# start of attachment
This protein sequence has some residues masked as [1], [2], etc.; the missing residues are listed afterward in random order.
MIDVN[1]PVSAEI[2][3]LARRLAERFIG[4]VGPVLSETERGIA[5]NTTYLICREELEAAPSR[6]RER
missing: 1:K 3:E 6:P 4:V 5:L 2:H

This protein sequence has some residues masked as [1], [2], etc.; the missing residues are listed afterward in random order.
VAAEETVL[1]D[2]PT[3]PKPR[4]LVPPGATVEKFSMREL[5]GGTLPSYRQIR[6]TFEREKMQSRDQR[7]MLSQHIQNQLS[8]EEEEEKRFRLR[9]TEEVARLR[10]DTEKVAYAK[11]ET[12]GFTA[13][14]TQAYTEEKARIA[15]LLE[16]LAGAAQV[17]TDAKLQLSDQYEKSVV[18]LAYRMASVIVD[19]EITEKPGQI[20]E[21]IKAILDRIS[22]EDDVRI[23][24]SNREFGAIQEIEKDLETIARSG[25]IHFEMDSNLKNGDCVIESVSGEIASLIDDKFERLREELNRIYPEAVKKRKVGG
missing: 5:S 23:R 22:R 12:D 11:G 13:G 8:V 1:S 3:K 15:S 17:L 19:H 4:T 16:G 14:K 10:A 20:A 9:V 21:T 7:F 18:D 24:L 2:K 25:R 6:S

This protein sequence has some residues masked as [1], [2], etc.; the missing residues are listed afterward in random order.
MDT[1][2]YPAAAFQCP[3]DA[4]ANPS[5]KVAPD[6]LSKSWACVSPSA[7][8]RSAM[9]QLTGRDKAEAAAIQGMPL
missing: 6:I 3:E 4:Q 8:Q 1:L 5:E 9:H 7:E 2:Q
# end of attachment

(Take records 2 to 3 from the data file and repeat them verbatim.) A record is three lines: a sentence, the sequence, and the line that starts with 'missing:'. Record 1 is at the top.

This protein sequence has some residues masked as [1], [2], etc.; the missing residues are listed afterward in random order.
VAAEETVL[1]D[2]PT[3]PKPR[4]LVPPGATVEKFSMREL[5]GGTLPSYRQIR[6]TFEREKMQSRDQR[7]MLSQHIQNQLS[8]EEEEEKRFRLR[9]TEEVARLR[10]DTEKVAYAK[11]ET[12]GFTA[13][14]TQAYTEEKARIA[15]LLE[16]LAGAAQV[17]TDAKLQLSDQYEKSVV[18]LAYRMASVIVD[19]EITEKPGQI[20]E[21]IKAILDRIS[22]EDDVRI[23][24]SNREFGAIQEIEKDLETIARSG[25]IHFEMDSNLKNGDCVIESVSGEIASLIDDKFERLREELNRIYPEAVKKRKVGG
missing: 5:S 23:R 22:R 12:D 11:G 13:G 8:V 1:S 3:K 15:S 17:L 19:H 4:T 16:G 14:K 10:A 20:A 9:V 21:T 7:F 18:D 24:L 2:K 25:R 6:S

This protein sequence has some residues masked as [1], [2], etc.; the missing residues are listed afterward in random order.
MDT[1][2]YPAAAFQCP[3]DA[4]ANPS[5]KVAPD[6]LSKSWACVSPSA[7][8]RSAM[9]QLTGRDKAEAAAIQGMPL
missing: 6:I 3:E 4:Q 8:Q 1:L 5:E 9:H 7:E 2:Q